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[Bug java/11298] New: nl_langinfo (CODESET) handling


           Summary: nl_langinfo (CODESET) handling
           Product: gcc
           Version: 3.2.1
            Status: UNCONFIRMED
          Severity: normal
          Priority: P2
         Component: java
        AssignedTo: unassigned at gcc dot gnu dot org
        ReportedBy: mmokrejs at natur dot cuni dot cz
                CC: gcc-bugs at gcc dot gnu dot org

  I'm sorry to post that late a bug report for ourtdated gcc-3.2.1 version, but
I believe someone finds time to reproduce with 3.3. I found this problem when
using configure generated in GNU gettext project. Here's the descriptiuon of the
bug explained by Bruno Haible, the developer of gettext. It happened on
Tru64Unix 5.1A(formerly OSF1). If you need test machine, create an account at and look for Tru64Unix. Here's the description of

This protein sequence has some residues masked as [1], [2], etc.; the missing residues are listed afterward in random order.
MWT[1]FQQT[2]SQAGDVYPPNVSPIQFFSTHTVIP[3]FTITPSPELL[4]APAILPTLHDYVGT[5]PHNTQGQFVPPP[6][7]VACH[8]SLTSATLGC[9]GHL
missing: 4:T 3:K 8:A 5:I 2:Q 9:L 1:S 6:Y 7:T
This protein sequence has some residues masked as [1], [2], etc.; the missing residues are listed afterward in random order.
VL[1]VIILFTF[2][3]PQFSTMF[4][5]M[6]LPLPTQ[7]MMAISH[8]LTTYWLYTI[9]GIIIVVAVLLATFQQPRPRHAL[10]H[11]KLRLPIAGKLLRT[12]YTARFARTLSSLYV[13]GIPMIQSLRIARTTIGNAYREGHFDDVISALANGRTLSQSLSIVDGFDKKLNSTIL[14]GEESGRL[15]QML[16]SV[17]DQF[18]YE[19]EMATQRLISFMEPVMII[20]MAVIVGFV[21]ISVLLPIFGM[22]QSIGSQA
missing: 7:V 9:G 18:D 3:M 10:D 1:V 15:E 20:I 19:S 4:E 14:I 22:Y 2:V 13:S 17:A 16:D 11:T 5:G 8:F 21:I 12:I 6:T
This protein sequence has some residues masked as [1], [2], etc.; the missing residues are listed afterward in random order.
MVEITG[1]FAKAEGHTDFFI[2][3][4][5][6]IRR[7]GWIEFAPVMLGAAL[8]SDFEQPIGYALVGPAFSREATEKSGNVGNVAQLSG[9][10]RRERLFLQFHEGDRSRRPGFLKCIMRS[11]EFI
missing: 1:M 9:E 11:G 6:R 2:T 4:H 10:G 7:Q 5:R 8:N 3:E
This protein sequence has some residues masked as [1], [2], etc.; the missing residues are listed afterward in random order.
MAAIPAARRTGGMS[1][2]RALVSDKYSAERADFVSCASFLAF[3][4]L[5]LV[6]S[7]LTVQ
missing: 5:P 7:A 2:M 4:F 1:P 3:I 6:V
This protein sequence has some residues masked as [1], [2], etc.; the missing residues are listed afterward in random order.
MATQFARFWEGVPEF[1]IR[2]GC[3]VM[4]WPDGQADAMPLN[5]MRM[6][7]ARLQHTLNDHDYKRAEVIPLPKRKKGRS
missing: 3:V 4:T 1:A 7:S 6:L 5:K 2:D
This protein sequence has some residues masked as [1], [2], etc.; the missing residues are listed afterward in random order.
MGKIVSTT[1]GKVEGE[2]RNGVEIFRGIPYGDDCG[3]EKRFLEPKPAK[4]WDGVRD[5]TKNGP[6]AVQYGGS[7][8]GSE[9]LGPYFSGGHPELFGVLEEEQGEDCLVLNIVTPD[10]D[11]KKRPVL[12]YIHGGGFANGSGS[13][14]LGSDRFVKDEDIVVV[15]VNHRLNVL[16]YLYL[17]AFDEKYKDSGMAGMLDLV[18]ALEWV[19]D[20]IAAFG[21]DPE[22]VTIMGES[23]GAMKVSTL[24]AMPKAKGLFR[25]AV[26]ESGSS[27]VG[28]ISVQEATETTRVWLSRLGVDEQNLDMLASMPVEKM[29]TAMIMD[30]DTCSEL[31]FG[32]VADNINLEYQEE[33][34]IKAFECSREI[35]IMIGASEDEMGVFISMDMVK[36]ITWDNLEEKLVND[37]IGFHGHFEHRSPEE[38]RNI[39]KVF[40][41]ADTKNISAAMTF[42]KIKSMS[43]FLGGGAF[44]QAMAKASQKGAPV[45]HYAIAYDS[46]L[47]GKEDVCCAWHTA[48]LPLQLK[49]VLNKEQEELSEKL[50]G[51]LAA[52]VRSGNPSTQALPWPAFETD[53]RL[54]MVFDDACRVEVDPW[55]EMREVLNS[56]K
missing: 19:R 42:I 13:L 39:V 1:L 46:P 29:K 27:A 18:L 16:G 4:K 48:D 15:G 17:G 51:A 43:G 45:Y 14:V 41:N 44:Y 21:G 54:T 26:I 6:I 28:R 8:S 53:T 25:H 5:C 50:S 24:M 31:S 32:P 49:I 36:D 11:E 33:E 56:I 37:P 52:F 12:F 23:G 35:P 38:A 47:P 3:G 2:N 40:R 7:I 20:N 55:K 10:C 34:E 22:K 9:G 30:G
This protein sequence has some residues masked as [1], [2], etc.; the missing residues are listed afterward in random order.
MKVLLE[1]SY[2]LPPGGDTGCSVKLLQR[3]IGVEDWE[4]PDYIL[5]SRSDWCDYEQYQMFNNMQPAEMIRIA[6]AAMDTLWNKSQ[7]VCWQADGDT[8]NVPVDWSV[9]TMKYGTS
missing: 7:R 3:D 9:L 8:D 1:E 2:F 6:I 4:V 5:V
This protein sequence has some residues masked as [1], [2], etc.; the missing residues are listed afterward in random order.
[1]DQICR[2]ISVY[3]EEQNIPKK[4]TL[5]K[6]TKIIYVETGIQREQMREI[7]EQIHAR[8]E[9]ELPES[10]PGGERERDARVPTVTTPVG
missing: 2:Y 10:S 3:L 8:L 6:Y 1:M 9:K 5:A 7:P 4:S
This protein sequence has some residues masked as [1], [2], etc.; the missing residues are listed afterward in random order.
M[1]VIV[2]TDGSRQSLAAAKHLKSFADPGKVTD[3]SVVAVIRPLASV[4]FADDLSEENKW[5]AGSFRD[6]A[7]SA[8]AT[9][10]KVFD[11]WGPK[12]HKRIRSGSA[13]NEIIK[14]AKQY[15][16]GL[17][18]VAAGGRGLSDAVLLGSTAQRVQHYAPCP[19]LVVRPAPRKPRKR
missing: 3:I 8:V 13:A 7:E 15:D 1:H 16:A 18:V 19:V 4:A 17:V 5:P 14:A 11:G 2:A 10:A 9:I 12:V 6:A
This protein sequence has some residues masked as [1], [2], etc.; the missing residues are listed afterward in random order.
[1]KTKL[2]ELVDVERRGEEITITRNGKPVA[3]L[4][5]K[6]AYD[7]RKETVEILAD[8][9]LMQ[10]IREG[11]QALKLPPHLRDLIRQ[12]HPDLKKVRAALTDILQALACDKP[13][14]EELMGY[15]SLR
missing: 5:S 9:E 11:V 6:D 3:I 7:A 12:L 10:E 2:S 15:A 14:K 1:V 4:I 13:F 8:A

problem from Bruno:

From: Bruno Haible <>
To: Martin MOKREJS <>
Date: Mon, 24 Feb 2003 20:49:03 +0100 (CET)
Subject: Re: gettext: configure in current cvs


> BTW, here is a bit more:
>   Actually, here are more details:
> configure:3067: checking for Java to native code compiler
> configure:3090: found /software/@sys/usr/bin/gcj
> configure:3131: gcj --main=conftest -o conftest
> unknown encoding: `ISO8859-1'
>    This might mean that your locale's encoding is not supported
>    by your system's iconv(3) implementation.  If you aren't trying
>    to use a particular encoding for your input file, try the
>    `--encoding=UTF-8' option
> compilation terminated.
> configure:3134: $? = 1
> configure:3150: result: none
> $ /software/@sys/usr/bin/gcj --version
> gcj (GCC) 3.2.1

Looking at the sources of gcc-3.2.1/gcc/java/lex.c, we see:

#if defined (HAVE_LOCALE_H) && defined (HAVE_ICONV) && defined (HAVE_NL_LANGINFO)
            setlocale (LC_CTYPE, "");
            if (encoding == NULL)
              encoding = nl_langinfo (CODESET);
            if (encoding == NULL || *encoding == '\0')
              encoding = DEFAULT_ENCODING;

            java_init_lex (finput, encoding);

I.e. gcc assumes that the 'nl_langinfo (CODESET)' result can be passed
to iconv(). Now this is "ISO8859-1", which is a nonstandard encoding
name, and libiconv - which is your iconv implementation in this - case,
doesn't understand it.

The 'localcharset' module in gnulib solves this problem; it would have
to be integrated into gcc.

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